Japan’s ‘anti-Russian course’ makes treaty talks impossible: State media
Japan’s “anti-Russian course” makes peace treaty talks impossible, Russian Deputy Foreign Minister Andrei Rudenko said in comments published by the state TASS news agency on Tuesday.
Russia and Japan have not formally ended World War Two hostilities because of their standoff over islands, seized by the Soviet Union at the end of the war, just off Japan's northernmost island of Hokkaido.
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The islands are known in Russia as the Kurils and in Japan as the Northern Territories.
“It is absolutely obvious that it is impossible to discuss the signing of such a document (a peace treaty) with a state that takes openly unfriendly positions and allows itself direct threats against our country,” Rudenko told TASS in an interview.
“We are not seeing signs of Tokyo moving away from the anti-Russian course and any attempt to rectify the situation.”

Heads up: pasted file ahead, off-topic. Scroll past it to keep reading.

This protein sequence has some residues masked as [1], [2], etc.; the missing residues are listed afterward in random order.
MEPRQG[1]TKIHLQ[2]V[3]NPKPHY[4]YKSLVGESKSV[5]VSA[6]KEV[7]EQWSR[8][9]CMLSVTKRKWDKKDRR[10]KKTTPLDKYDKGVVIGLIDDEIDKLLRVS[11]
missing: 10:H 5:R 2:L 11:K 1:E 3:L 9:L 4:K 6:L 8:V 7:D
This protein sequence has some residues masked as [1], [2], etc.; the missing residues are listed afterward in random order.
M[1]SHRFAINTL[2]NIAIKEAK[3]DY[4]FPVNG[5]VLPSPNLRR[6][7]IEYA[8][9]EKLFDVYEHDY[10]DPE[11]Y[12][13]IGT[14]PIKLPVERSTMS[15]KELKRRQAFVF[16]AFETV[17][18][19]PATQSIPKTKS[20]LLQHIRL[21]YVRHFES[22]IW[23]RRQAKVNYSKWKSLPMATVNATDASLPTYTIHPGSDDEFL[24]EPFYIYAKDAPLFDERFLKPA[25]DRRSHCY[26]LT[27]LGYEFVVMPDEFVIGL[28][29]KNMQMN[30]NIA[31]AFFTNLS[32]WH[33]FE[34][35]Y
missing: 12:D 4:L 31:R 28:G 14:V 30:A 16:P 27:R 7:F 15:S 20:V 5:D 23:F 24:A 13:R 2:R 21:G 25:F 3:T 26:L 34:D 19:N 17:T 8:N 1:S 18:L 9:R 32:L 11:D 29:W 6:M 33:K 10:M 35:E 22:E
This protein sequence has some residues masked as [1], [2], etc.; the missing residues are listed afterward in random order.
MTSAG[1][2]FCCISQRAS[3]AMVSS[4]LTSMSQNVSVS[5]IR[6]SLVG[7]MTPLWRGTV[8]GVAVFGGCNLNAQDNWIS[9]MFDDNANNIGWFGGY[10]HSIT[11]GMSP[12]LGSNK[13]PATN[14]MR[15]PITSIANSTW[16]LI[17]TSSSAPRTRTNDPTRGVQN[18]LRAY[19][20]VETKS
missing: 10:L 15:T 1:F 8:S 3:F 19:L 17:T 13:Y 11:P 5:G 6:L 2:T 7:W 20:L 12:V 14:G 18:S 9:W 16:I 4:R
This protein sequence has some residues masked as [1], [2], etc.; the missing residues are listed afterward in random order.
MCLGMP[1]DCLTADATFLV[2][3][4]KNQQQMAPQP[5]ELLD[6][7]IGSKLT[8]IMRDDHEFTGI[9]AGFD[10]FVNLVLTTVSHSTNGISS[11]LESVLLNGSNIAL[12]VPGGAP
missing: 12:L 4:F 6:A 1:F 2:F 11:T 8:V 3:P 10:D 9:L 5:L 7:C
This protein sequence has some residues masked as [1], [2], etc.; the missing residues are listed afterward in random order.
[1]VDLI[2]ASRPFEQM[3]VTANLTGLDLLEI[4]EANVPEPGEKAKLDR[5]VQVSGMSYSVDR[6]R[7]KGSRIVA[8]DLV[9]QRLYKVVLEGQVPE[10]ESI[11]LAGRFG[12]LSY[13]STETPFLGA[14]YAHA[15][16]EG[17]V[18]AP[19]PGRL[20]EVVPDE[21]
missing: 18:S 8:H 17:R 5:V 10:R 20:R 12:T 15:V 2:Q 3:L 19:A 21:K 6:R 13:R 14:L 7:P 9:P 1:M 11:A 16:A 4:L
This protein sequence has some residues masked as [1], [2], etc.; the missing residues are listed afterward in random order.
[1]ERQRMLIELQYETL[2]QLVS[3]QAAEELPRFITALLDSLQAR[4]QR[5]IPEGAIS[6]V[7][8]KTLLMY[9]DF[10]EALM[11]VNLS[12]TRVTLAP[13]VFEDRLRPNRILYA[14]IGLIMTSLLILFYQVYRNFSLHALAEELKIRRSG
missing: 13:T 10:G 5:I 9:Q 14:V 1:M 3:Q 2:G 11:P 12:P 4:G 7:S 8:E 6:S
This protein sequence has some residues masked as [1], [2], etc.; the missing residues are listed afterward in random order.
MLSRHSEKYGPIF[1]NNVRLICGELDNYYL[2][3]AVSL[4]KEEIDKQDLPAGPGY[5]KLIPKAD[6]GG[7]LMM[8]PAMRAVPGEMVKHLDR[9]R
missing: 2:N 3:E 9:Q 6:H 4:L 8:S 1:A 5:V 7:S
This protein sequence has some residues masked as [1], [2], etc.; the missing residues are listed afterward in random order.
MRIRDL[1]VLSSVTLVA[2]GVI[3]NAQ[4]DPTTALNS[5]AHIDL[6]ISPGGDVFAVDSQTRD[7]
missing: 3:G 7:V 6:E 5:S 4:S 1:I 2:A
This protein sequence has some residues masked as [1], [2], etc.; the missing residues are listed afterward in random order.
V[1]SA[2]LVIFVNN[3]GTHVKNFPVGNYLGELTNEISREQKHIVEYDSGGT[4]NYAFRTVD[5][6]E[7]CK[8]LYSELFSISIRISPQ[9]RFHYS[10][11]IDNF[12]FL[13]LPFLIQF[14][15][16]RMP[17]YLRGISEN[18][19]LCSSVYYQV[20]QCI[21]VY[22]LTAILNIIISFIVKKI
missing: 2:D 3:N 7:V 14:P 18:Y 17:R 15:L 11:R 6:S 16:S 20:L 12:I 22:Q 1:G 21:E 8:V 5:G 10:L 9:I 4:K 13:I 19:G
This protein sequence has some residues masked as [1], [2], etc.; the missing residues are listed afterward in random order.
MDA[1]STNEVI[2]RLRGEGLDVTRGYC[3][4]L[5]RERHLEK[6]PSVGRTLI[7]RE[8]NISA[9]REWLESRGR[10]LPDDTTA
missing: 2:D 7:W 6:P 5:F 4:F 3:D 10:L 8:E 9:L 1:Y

Russia withdrew from its talks with Japan in March last year, following Japanese sanctions over Russia’s invasion of Ukraine. Japan reacted angrily to the talks, calling Moscow’s move “unfair” and “completely unacceptable.”
Separately, Rudenko also said that Russia supports Beijing’s “One China” policy on the issue of Taiwan, reiterating Moscow’s explicit backing of China over the fate of the island where the defeated Republic of China government fled in 1949.
“Beijing is well aware that the Russian side invariably supports the People’s’ Republic of China on the Taiwan issue,” Rudenko said. “We proceed from the fact that there is only one China, the PRC government is the only legitimate government representing all of China, and Taiwan is an integral part of it.”
China claims democratically governed Taiwan as its own territory and has ramped up military and political pressure against the island over the past two years. Taipei strongly rejects Beijing’s sovereignty claims.
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